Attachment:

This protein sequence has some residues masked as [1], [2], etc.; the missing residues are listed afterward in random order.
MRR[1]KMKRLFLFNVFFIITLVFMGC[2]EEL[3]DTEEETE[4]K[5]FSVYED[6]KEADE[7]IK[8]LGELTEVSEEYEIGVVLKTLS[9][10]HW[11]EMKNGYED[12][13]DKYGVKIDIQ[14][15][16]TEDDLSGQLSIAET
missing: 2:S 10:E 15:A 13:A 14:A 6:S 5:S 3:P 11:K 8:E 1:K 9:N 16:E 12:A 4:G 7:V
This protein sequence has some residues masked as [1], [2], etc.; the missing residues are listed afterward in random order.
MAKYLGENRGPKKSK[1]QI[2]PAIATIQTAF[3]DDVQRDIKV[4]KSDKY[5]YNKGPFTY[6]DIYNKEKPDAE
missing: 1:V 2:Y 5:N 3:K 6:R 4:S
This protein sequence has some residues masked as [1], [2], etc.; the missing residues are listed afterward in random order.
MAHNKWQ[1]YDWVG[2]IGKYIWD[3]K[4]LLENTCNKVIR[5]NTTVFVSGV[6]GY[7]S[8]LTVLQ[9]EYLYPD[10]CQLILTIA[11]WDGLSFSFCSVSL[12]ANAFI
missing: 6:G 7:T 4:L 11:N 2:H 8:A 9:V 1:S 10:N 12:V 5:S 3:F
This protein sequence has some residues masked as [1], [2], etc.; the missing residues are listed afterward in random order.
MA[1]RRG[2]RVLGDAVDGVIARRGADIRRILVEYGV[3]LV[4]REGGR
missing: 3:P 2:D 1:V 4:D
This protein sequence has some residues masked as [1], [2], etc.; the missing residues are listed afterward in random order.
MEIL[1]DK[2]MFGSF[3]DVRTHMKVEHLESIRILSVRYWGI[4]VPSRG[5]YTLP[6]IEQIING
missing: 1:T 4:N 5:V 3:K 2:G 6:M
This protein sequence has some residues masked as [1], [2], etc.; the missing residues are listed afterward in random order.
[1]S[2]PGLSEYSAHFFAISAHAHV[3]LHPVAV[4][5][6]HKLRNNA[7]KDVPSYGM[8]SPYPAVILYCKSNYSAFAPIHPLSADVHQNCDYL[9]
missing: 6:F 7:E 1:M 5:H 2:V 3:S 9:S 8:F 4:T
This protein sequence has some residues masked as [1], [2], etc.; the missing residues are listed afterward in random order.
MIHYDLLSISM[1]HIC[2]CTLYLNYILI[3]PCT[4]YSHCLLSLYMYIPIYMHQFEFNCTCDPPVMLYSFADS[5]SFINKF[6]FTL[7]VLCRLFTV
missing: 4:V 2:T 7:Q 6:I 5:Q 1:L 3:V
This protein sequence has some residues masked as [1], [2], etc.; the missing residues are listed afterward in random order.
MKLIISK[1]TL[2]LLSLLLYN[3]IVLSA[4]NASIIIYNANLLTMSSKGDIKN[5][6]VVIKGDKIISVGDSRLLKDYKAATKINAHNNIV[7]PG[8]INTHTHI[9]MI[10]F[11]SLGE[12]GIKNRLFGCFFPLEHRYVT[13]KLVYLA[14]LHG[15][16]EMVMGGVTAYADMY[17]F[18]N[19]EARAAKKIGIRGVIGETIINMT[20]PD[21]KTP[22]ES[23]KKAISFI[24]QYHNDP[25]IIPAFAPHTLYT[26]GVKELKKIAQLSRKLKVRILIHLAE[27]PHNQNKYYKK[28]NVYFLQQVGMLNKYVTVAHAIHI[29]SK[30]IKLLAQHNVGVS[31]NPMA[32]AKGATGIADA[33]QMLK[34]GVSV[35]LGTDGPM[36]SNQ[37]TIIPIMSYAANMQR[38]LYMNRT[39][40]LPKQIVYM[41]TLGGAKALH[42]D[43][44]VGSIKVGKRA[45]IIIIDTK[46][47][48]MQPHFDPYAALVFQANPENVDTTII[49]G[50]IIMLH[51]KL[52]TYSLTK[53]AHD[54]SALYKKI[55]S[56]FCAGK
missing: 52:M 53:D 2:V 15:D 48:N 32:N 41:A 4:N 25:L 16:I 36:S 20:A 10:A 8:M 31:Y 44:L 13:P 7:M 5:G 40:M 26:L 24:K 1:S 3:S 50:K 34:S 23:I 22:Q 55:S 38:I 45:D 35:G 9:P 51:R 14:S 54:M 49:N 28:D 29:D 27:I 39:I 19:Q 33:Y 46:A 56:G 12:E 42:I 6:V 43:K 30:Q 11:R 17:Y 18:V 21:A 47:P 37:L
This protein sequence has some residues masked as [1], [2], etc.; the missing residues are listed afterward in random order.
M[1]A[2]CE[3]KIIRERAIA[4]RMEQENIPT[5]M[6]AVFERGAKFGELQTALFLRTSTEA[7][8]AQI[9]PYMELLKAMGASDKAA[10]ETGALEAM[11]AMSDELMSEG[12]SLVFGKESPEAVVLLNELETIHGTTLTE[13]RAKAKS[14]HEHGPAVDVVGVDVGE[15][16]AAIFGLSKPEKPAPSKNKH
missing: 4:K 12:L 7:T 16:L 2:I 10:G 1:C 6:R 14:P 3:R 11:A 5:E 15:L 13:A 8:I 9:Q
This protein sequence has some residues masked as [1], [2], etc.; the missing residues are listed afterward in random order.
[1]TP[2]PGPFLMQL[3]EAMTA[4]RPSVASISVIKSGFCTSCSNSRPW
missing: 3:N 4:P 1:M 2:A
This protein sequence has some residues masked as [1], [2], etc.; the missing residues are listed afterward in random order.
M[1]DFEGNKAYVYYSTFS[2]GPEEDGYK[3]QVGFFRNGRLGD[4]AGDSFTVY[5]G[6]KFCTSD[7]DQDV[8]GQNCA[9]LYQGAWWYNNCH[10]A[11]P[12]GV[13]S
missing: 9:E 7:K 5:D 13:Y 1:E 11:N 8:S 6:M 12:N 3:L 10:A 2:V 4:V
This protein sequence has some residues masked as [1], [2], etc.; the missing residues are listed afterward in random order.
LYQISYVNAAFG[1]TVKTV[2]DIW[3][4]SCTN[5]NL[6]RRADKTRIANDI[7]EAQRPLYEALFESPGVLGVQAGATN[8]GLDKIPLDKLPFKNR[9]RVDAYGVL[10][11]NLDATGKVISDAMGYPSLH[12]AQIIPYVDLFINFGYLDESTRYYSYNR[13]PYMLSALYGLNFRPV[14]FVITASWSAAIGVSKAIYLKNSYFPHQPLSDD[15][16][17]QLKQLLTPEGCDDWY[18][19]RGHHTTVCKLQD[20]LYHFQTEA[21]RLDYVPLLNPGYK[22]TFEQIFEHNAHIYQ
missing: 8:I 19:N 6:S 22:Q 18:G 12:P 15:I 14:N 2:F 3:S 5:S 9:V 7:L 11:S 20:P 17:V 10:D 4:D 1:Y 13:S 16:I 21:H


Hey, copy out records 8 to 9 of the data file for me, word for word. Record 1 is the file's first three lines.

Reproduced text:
This protein sequence has some residues masked as [1], [2], etc.; the missing residues are listed afterward in random order.
MKLIISK[1]TL[2]LLSLLLYN[3]IVLSA[4]NASIIIYNANLLTMSSKGDIKN[5][6]VVIKGDKIISVGDSRLLKDYKAATKINAHNNIV[7]PG[8]INTHTHI[9]MI[10]F[11]SLGE[12]GIKNRLFGCFFPLEHRYVT[13]KLVYLA[14]LHG[15][16]EMVMGGVTAYADMY[17]F[18]N[19]EARAAKKIGIRGVIGETIINMT[20]PD[21]KTP[22]ES[23]KKAISFI[24]QYHNDP[25]IIPAFAPHTLYT[26]GVKELKKIAQLSRKLKVRILIHLAE[27]PHNQNKYYKK[28]NVYFLQQVGMLNKYVTVAHAIHI[29]SK[30]IKLLAQHNVGVS[31]NPMA[32]AKGATGIADA[33]QMLK[34]GVSV[35]LGTDGPM[36]SNQ[37]TIIPIMSYAANMQR[38]LYMNRT[39][40]LPKQIVYM[41]TLGGAKALH[42]D[43][44]VGSIKVGKRA[45]IIIIDTK[46][47][48]MQPHFDPYAALVFQANPENVDTTII[49]G[50]IIMLH[51]KL[52]TYSLTK[53]AHD[54]SALYKKI[55]S[56]FCAGK
missing: 52:M 53:D 2:V 15:D 48:N 32:N 41:A 4:N 25:L 16:I 36:S 20:A 10:A 8:M 31:Y 44:L 13:P 7:M 5:G 40:M 26:L 24:K 1:S 3:S 50:K 34:S 23:I 22:Q 55:S 38:I 45:D 35:G 9:P 51:R 14:S 54:M 49:N 28:D 29:D 27:I 39:I 19:Q 33:Y 46:A 56:G 12:E 42:I 6:V 43:K 30:Q 11:R 17:Y 18:V 21:A 47:P 37:L
This protein sequence has some residues masked as [1], [2], etc.; the missing residues are listed afterward in random order.
M[1]A[2]CE[3]KIIRERAIA[4]RMEQENIPT[5]M[6]AVFERGAKFGELQTALFLRTSTEA[7][8]AQI[9]PYMELLKAMGASDKAA[10]ETGALEAM[11]AMSDELMSEG[12]SLVFGKESPEAVVLLNELETIHGTTLTE[13]RAKAKS[14]HEHGPAVDVVGVDVGE[15][16]AAIFGLSKPEKPAPSKNKH
missing: 4:K 12:L 7:T 16:L 2:I 10:G 1:C 6:R 14:P 3:R 11:A 5:E 15:L 13:A 8:I 9:Q